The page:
Tariana Turia has announced this will be her last term in parliament and Te Ururoa Flavell wants to be co-leader of the Maori Party.
That would be simple if it were not for the party’s rule requiring male and female co-leaders.
Flavell can’t succeed Turia and so has to challenge Sharples who doesn’t want to go.
The requirement to have female and male co-leaders could cause more than enough difficulties for larger parties where the talent pool is larger.
What’s happening in the Maori Party shows why it’s even more of a handicap for the wee ones.
Complicating the issue is Hone Harawira’s suggestion that the Mana and Maori Parties should merge, with him as leader.
The leadership of the Maori Party was thrown into the spotlight yesterday morning when Mana Party leader Hone Harawira announced he was open to talks to reconnect with his former party as leader.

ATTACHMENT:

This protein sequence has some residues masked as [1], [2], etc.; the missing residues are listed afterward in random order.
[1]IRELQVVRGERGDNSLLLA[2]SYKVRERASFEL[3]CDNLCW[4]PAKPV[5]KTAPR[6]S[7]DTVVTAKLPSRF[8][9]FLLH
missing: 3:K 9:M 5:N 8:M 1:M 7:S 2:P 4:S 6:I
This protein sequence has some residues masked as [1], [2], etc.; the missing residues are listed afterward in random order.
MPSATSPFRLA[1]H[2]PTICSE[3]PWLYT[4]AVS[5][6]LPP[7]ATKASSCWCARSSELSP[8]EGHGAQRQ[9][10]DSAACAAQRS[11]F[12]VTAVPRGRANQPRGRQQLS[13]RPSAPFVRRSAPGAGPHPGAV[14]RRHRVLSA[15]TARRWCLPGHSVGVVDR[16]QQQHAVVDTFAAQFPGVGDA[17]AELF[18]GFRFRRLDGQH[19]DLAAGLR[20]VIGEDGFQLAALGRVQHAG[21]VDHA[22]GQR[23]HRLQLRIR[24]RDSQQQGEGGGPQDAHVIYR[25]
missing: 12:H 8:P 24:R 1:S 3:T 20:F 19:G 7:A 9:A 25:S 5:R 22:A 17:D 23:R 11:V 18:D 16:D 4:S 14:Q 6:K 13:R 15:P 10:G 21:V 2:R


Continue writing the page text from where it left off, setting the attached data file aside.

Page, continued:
He claimed members of the Maori Party had approached him around the country keen for him to take over. . .
Sharples appeared to be open to the idea of Harawira returning, saying there was no point in having two Maori parties. . .
Harawira and Sharples must have forgotten why the former left the Maori Party a few short years ago.
His vision for Maori was very different from that of the party’s other MPs and theirs aren’t the only visions.
There are Maori involved with other political parties who have very different ideas.
A single vehicle for diverse and sometimes conflicting philosophies won’t take its passengers forward, they’ll just keep going round in circles.